CLI Driven Drupal

2 minute read

It’s easy to get Drupal up and running by clicking around, downloading and extracting packages, but that’s not how I do it. Like all respectable developer tools, you can get Drupal up and running nearly entirely from the command line. This used to be done entirely with a tool called Drush, but now more of Drush’s responsibilities are being offloaded to the more general php tool composer. Here’s a run through of how to get a Drupal instance running via the terminal.

Set up your database

Before attempting to run the install script, you’ll want to create a mySQL database and user with access to it.

Set up a vhost

I’m on a Mac and tend to use the Apache that ships with the OS. As such, I edit my vhosts like this:

sudo vim /etc/apache2/extra/httpd-vhosts.conf
<VirtualHost *:80>
  ServerAdmin [email goes here]
  ServerName [local url goes here (eg]
  DocumentRoot [path to drupal instance]
  ErrorLog "/private/var/log/apache2/"
  CustomLog "/private/var/log/apache2/" common
  <Directory [path to drupal instance]>
    AllowOverride All

Be sure to change everything in square brackets to something more appropriate for your environment, and if you use MAMP or homebrew installed Apache, you’ll need to edit a conf file in a different location.

Update your hosts file

sudo vim /etc/hosts

Add a new entry like:

Download Drupal core via composer

If you don’t have a strong opinion about Drupal distributions, I’d recommend using lightning as a starting point. This is a sensible batteries included build that includes additional modules that have been vetted by Acquia. You can install this via composer with the following shell command.

composer create-project acquia/lightning-project MY_PROJECT
cd MY_PROJECT/docroot

Use Drush to install the site

At this point you can visit the (or whatever local domain name you configured above) and step through the installation wizard. Or, better yet, use the following shell script to install via drush in the command line. Note that I pass flags with db, user and password below. You’ll need to customize the site-install line.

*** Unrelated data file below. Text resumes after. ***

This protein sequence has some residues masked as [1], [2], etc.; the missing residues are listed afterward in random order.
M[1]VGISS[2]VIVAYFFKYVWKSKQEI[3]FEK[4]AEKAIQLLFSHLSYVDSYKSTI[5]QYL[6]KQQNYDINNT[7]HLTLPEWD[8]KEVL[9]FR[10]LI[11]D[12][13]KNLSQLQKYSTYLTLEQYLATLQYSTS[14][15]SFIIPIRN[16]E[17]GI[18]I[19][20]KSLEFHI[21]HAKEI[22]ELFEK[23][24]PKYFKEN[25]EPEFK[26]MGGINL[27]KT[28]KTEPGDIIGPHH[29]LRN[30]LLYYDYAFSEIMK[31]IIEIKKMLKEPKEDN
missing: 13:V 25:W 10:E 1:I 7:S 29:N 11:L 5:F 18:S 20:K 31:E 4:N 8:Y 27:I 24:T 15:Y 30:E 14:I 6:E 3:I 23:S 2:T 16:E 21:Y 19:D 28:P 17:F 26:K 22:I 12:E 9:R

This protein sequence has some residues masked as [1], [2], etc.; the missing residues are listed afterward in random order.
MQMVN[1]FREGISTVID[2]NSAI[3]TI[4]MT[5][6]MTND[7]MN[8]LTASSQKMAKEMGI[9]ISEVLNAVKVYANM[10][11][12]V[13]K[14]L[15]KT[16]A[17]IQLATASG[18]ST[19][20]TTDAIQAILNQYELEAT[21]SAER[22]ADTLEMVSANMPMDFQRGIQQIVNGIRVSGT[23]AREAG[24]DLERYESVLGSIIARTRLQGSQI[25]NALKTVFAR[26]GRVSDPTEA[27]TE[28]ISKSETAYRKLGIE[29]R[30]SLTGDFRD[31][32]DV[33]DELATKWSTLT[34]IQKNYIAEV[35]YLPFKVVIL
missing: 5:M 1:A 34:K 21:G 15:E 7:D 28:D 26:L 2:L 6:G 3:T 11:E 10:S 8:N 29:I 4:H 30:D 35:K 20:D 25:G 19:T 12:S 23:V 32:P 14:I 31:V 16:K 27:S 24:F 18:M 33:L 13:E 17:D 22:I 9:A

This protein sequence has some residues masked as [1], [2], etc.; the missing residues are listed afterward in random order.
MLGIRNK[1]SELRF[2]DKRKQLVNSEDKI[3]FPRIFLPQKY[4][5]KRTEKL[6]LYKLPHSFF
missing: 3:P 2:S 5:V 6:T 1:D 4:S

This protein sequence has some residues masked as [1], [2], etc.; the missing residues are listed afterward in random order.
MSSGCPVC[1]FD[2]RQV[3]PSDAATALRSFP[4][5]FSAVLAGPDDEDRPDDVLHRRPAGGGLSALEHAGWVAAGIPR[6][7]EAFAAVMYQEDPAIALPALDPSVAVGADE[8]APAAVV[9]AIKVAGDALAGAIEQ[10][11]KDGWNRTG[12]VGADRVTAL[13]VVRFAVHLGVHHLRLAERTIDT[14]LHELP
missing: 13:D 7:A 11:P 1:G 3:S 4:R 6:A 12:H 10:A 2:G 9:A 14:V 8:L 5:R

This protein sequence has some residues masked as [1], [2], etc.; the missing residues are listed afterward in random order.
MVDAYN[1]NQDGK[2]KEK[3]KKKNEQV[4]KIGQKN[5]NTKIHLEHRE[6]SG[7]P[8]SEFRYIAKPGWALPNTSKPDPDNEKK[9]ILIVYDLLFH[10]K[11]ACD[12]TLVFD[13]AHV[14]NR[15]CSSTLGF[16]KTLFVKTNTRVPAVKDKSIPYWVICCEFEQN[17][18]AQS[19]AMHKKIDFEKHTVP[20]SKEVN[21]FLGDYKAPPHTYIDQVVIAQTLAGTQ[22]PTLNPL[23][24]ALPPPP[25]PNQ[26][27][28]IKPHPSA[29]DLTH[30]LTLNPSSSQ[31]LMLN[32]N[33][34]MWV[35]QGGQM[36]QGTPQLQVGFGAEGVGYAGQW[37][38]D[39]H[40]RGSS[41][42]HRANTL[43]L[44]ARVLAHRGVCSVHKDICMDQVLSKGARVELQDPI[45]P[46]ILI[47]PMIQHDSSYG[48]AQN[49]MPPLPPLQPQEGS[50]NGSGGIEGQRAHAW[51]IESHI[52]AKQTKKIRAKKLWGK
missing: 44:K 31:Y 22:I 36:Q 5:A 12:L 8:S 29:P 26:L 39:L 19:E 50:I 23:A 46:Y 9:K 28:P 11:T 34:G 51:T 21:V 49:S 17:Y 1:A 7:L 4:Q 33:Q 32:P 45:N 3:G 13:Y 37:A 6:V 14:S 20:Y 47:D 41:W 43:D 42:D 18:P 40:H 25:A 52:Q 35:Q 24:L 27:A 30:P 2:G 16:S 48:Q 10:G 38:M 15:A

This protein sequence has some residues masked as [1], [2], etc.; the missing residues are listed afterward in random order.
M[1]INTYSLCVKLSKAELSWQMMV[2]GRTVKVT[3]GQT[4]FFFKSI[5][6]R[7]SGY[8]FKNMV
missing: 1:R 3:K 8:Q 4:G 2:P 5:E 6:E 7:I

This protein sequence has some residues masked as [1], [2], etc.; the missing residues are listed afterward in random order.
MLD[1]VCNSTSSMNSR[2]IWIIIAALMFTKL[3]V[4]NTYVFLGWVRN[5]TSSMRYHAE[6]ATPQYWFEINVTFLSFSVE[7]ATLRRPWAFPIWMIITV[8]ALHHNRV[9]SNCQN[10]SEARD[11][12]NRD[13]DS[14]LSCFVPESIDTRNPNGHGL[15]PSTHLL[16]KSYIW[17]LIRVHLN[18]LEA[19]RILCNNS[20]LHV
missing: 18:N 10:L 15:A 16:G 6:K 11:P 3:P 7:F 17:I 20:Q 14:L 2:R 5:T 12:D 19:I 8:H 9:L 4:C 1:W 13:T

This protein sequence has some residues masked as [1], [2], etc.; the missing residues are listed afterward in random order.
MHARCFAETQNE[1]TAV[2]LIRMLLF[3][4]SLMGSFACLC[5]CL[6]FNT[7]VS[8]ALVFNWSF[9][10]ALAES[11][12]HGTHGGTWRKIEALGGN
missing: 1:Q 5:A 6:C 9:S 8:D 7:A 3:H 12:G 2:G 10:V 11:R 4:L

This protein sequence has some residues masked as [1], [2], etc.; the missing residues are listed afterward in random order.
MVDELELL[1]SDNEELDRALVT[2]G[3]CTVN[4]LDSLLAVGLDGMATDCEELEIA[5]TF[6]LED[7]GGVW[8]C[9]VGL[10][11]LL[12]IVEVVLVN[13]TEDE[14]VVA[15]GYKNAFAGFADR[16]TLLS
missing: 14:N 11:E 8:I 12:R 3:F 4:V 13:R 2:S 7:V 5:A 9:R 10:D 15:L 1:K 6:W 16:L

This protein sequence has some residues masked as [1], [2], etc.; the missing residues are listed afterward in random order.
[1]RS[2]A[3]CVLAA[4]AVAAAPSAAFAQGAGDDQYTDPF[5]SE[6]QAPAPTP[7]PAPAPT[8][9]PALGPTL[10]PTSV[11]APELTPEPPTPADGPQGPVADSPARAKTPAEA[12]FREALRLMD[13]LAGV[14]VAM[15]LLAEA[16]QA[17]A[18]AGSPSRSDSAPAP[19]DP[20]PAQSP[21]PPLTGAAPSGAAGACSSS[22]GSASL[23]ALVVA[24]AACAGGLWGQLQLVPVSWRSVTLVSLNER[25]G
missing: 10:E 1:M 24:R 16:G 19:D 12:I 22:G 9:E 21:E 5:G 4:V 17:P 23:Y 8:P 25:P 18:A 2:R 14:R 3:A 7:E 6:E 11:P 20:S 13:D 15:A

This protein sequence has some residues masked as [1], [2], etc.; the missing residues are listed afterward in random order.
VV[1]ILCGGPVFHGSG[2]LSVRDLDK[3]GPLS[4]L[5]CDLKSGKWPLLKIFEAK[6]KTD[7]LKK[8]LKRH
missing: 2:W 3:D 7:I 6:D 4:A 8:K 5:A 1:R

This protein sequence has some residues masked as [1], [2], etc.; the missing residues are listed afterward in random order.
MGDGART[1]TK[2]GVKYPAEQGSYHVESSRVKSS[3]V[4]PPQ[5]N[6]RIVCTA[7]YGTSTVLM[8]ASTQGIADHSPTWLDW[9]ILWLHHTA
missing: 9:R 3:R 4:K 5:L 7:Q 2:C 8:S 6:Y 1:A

drush site-install standard --db-url='mysql://drupalTest:drupalTest@localhost/drupal-test' --site-name=Example --account-name=ryan --account-pass=drupalTest

Tweak config (hopefully optional, but I had to)

Something about my mySQL set up forced me to update the host value in sites/default/settings.php. I had to change localhost to Then, all was well.

Update file permissions

chmod -R 777 sites/default/files

May want to clear cache for good measure

Since we have to manually adjust write permission to the files directory, and that’s where all sorts of theming goodness is built, you probably have broken website until the next cron job runs.

drush cache-rebuild


Congratulations, you installed Drupal!


Here are a few tasks you’ll need to do before setting up Drupal if you haven’t yet.

Install Drush

Drush is one of the killer features of drupal. Be sure to install that right away if you haven’t already.

Raise memory limit for composer

The default is 128M which was not enough. Check your limit with php -r "echo ini_get('memory_limit').PHP_EOL;"

If you haven’t adjusted yours in the past, update memory_limit in your php.ini.

My file was found at /usr/local/etc/php/5.6/php.ini

If you don’t know where your php.ini file is, run php --ini

Set your timezone in php.ini

See above for how to locate your file, there is a timezone field commented out by default.